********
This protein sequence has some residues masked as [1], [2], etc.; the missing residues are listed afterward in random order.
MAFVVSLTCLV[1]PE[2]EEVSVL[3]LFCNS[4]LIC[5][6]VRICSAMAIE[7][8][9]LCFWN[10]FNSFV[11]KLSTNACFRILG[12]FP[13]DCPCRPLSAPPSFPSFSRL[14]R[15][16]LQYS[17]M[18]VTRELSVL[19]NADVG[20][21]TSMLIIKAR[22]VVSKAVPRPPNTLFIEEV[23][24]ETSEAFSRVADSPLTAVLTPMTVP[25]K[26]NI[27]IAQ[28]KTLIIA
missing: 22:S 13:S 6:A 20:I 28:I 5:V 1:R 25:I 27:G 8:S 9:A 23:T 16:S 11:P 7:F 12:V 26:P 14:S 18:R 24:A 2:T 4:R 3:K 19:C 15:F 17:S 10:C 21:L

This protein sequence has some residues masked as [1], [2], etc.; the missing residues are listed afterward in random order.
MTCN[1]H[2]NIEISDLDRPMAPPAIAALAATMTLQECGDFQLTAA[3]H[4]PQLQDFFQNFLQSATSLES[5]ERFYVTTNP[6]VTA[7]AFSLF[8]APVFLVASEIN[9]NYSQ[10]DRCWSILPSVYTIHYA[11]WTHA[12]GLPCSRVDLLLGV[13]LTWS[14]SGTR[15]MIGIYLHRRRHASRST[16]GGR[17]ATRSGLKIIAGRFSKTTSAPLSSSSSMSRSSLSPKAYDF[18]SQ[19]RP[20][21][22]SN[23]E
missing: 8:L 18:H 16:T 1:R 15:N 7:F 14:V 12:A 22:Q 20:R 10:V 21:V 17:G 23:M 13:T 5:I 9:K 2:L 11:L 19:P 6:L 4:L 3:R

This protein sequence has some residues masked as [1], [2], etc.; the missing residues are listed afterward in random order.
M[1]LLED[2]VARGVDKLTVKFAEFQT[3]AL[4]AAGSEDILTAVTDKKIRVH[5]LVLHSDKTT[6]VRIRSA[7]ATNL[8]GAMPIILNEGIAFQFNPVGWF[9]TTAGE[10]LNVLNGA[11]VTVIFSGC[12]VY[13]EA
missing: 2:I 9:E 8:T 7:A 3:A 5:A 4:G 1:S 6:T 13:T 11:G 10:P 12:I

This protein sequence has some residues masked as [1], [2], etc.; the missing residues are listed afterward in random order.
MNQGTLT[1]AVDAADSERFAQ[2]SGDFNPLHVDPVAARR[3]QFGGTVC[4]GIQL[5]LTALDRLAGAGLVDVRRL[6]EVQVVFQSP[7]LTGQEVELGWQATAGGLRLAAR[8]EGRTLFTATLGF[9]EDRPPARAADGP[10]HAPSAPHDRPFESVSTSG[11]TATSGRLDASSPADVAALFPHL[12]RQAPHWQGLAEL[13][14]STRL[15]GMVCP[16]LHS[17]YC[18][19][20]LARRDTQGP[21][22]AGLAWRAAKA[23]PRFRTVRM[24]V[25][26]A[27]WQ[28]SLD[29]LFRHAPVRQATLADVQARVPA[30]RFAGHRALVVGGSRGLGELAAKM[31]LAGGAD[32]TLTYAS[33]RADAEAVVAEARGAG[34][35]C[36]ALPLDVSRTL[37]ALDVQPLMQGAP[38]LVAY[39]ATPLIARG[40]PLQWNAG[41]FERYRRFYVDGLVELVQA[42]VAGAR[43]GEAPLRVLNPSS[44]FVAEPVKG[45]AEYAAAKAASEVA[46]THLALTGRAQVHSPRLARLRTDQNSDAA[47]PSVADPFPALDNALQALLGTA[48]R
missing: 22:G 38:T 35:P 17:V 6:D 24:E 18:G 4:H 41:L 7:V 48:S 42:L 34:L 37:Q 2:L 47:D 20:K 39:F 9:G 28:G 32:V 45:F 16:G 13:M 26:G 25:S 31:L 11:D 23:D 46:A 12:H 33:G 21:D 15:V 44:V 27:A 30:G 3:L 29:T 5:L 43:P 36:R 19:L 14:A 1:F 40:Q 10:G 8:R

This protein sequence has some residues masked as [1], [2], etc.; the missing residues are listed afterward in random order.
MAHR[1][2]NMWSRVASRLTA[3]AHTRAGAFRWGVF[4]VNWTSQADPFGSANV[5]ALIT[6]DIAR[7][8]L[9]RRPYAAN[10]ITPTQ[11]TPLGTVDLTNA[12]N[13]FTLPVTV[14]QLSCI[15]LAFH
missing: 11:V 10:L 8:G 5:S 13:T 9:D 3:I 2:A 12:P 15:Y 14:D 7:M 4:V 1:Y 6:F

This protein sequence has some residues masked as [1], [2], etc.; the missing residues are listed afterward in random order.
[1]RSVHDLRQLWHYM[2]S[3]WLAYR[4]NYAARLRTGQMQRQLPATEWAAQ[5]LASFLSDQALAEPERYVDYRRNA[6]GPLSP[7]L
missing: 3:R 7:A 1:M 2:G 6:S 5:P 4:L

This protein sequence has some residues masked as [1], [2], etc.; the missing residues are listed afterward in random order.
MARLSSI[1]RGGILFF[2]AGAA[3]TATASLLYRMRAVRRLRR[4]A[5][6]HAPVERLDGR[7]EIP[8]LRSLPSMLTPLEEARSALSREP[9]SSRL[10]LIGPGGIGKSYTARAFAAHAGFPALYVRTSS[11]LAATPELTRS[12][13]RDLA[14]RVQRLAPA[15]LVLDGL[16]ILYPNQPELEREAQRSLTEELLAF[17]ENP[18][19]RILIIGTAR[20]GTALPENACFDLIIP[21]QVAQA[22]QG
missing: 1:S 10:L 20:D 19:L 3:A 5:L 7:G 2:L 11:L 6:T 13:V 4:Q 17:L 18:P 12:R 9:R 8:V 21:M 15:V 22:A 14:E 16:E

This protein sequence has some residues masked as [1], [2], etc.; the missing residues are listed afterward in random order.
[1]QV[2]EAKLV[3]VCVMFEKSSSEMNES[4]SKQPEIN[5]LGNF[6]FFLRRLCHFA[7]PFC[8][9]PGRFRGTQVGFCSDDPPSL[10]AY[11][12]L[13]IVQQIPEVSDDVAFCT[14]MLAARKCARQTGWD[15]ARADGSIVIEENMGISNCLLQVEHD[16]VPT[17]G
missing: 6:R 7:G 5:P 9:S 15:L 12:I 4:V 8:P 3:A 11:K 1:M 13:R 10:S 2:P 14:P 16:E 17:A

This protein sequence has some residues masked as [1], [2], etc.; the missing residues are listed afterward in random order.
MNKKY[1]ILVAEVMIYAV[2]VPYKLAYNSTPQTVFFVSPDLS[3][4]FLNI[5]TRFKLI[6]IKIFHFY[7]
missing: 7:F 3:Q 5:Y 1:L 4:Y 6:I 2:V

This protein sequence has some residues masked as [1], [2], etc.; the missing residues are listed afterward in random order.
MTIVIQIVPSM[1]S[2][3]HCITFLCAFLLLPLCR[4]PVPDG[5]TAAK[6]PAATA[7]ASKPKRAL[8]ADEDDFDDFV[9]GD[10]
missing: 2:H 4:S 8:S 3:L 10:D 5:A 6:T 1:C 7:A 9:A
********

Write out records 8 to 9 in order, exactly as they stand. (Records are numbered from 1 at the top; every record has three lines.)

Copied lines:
This protein sequence has some residues masked as [1], [2], etc.; the missing residues are listed afterward in random order.
[1]QV[2]EAKLV[3]VCVMFEKSSSEMNES[4]SKQPEIN[5]LGNF[6]FFLRRLCHFA[7]PFC[8][9]PGRFRGTQVGFCSDDPPSL[10]AY[11][12]L[13]IVQQIPEVSDDVAFCT[14]MLAARKCARQTGWD[15]ARADGSIVIEENMGISNCLLQVEHD[16]VPT[17]G
missing: 6:R 7:G 5:P 9:S 15:L 12:I 4:V 8:P 3:A 11:K 1:M 13:R 10:S 2:P 14:P 16:E 17:A

This protein sequence has some residues masked as [1], [2], etc.; the missing residues are listed afterward in random order.
MNKKY[1]ILVAEVMIYAV[2]VPYKLAYNSTPQTVFFVSPDLS[3][4]FLNI[5]TRFKLI[6]IKIFHFY[7]
missing: 7:F 3:Q 5:Y 1:L 4:Y 6:I 2:V